The data centers that bring us the likes of Google and Amazon are huge facilities crammed with computers that draw lots of energy. “Big Web server companies are opening up their data centers close to dams because they consume so much power,” says Anant Agarwal, an MIT electrical engineering and computer science professor who aims to change all that by putting the equivalent of a data center on a chip.
Agarwal is designing chips that contain thousands of processors, or cores. These many-core chips will save space. They’ll also use 5 to 10 times less energy than today’s chips because they’ll run at a lower clock speed, which allows operating at a lower voltage, Agarwal says.
He and his MIT colleagues have already worked out how to put dozens of cores on a chip in an energy-efficient way using a concept called tiling. That technology is being commercialized by Tilera Corporation, where Agarwal is a founder and CTO. The company produces chips with as many as 100 cores.
He and his team at MIT are pushing the technology further by looking to biology. They’re developing computers that, like living organisms, monitor and adjust themselves in real time. “We are developing architectures and software systems that are constantly observing the computation as it progresses, and constantly taking actions to achieve the user’s goals,” Agarwal says.
This new computational model, Self-Aware Computing, is the key to building thousand-core chips. These chips would be more powerful and use less energy than today’s, but would have many parts. “When you have thousands of cores on a single chip you can no longer make the assumption that everything is working and reliable at all times,” Agarwal says. “Things are going to be failing.”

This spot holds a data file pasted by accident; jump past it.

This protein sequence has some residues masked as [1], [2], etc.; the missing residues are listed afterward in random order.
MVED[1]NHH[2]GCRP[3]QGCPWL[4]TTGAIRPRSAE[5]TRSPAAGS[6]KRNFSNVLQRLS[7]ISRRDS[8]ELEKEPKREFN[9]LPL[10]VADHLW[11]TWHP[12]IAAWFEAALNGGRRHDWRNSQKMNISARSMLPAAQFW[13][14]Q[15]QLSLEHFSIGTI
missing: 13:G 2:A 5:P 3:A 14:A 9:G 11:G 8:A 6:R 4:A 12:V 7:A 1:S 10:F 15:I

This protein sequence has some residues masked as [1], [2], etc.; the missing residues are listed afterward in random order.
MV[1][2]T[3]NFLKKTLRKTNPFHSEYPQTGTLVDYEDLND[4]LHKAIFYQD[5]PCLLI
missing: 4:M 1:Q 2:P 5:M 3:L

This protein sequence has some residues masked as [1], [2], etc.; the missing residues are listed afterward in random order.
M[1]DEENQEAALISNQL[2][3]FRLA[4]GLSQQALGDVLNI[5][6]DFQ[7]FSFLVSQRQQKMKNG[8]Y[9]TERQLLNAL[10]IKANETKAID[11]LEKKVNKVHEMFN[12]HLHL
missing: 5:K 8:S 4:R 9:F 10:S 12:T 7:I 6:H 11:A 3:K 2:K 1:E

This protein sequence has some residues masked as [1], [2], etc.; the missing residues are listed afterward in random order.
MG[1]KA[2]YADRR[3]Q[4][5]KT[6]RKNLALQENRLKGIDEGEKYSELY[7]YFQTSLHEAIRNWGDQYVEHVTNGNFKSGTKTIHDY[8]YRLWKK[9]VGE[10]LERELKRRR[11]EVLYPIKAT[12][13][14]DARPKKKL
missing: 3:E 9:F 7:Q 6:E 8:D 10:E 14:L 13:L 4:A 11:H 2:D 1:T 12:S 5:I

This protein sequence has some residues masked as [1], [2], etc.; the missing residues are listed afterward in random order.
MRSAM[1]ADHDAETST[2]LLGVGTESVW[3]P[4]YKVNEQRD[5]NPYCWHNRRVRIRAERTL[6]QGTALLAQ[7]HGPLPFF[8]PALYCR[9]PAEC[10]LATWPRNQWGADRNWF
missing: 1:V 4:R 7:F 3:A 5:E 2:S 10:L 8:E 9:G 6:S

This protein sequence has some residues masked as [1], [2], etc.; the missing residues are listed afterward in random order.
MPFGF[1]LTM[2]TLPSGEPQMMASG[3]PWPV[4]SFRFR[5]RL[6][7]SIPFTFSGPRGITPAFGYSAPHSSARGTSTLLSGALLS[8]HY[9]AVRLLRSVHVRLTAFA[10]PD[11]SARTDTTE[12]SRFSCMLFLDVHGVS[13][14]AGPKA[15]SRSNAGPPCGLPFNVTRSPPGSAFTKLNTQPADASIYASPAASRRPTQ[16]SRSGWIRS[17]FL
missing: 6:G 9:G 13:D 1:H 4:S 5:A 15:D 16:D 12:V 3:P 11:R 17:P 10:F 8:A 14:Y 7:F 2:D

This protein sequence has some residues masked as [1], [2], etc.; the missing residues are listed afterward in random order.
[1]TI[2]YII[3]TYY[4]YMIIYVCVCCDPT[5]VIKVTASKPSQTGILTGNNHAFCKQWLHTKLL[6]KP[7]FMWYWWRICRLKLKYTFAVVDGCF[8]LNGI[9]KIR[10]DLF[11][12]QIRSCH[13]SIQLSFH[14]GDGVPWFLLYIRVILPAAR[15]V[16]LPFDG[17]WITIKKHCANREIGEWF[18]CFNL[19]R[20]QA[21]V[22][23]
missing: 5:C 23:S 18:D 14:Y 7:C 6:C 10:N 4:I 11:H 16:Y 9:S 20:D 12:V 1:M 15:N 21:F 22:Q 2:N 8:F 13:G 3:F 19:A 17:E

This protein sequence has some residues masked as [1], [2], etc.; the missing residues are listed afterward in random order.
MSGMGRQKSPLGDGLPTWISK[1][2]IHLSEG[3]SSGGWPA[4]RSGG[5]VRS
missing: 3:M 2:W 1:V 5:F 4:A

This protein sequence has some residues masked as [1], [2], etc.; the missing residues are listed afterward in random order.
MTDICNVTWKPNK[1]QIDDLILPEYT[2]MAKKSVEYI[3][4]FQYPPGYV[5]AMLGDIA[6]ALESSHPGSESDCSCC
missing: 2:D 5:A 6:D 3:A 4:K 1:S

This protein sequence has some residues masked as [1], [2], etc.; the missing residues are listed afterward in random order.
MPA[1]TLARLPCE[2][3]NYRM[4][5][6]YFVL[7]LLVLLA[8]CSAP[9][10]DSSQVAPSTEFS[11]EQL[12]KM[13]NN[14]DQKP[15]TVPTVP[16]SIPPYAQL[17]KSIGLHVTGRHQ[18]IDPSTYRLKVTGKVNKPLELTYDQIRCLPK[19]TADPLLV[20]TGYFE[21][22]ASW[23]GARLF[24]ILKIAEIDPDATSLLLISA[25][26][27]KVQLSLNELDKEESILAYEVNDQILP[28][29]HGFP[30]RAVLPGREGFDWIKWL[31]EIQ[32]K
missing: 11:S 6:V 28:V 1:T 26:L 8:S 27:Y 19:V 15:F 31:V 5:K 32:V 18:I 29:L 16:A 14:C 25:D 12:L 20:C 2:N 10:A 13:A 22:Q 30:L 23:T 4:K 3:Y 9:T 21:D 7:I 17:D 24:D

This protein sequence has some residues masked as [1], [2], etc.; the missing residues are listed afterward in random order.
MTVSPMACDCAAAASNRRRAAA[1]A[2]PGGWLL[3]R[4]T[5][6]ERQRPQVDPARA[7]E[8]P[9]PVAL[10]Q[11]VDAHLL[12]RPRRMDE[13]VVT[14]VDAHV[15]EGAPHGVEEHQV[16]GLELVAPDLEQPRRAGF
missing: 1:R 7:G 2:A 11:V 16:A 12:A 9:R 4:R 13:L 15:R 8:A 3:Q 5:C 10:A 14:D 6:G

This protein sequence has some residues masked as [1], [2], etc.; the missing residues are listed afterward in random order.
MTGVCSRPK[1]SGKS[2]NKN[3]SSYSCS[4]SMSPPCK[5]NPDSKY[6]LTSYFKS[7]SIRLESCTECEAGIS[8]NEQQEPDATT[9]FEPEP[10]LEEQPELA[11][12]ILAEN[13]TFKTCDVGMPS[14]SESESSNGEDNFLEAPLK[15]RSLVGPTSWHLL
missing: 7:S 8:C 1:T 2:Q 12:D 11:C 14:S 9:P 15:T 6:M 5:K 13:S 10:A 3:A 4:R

But such self-monitoring, self-adjusting chips will be able to recover from problems. They’ll also be able to change the number of cores assigned to a particular computation to, for example, use more cores to get the job done faster. And they’ll be able to move computations to different groups of cores in order to manage power use.
With today’s chips, the longer you run a computation, the hotter the computer gets. Keeping computers from overheating takes energy. “Imagine if I have a computer where the longer it runs a computation the cooler it gets because it is learning about the computation and taking steps to make itself cooler,” Agarwal says, adding that that’s part of his vision for computers of the future.
Thousand-core chips are a promising route to exascale computers, which can process a mind-boggling quintillion instructions per second. A quintillion is a one with 18 zeros after it. An exascale computer would be more than 1,000 times faster than today’s most powerful supercomputer, and could simulate complex systems like the global climate. MIT is one of four research centers the Defense Advanced Research Projects Agency (DARPA) is funding to develop exascale computers.
Computers like these are probably 10 years or more down the road, but that’s right where Agarwal likes to be. “MIT has been the perfect place where thinking far out, out 10 to 20 years, is not viewed as crazy.”